Starring: George O’Brien, Janet Gaynor
Director: F.W. Murnau
Distributor: Accent Film Entertainment
It’s tempting to laugh at the overblown style of acting in most silent films. And those speedy movements that resulted from the old hand cranked cameras often make it appear even more odd. But in the hands of a master like F.W. Murnau, you’re more likely to weep than to laugh at the sheer depth of human emotion conveyed. In his first Hollywood movie, the German director of Nosferatu created a visual poem which he subtitled ‘A Song of Two Humans’. And the story of A Woman (Janet Gaynor) and A Man (George O’Brien) really does sing out from the screen.
The couple and their child live in a rural lakeside village where city slickers come to holiday. This particular year, one wanton woman (Margaret Livingston) has lingered to ensnare the Man and lure him back to the Big Smoke. All he has to do, says the vamp in one of the film’s few inter-titles, is to drown his wife first. Bedazzled by her modern charms, the Man takes his sweet little lady off on a boat ride. But when he makes a move for her, the expression on her face stops him dead in his tracks.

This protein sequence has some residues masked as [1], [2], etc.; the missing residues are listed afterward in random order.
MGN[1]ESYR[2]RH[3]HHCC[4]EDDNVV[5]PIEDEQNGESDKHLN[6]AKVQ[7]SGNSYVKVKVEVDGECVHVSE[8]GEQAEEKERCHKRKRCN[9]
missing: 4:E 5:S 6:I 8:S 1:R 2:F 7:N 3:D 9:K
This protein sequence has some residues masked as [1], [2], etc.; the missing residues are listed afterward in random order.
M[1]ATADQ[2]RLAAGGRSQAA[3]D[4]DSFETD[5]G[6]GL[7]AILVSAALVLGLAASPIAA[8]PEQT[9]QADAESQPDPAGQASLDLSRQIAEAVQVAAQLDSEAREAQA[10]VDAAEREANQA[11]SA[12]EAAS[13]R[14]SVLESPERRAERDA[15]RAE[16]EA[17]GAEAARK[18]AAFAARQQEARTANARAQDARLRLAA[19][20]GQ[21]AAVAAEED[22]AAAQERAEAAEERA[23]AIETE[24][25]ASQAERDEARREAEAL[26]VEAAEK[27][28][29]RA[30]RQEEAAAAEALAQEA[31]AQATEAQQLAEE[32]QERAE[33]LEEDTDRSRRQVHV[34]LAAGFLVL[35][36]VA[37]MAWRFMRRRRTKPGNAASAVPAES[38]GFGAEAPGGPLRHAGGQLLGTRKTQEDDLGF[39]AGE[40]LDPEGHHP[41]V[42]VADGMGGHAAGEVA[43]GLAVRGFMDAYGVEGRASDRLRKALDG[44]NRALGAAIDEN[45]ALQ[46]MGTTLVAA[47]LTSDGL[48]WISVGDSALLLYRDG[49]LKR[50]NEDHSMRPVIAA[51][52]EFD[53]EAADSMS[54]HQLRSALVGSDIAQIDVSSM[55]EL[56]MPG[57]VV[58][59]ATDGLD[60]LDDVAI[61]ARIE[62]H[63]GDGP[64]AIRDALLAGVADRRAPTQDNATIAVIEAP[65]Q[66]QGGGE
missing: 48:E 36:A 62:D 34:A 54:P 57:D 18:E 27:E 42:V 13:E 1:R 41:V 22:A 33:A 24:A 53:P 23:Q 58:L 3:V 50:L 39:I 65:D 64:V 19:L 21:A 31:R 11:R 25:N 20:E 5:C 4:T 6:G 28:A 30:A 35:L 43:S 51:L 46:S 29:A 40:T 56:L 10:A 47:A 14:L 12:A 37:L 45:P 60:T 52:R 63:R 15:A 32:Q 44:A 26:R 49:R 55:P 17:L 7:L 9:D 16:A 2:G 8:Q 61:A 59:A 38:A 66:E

This is when silence is golden. Watching the monumental realisation slowly dawn across her exquisitely lit face is cinema at its best. And what’s truly remarkable is that from this awfully dark place, the characters move into the light and the sunrise of the film’s title.
It’s been 80 years since this fascinating film first flickered in front of audiences and it’s tale of love rekindled still captivates. It won Best Cinematography at the very first Academy Awards ceremony and was also named Best Unique and Artistic Production. With it’s inventive use of superimposed imagery and matte shots, Sunrise truly is a stand-out.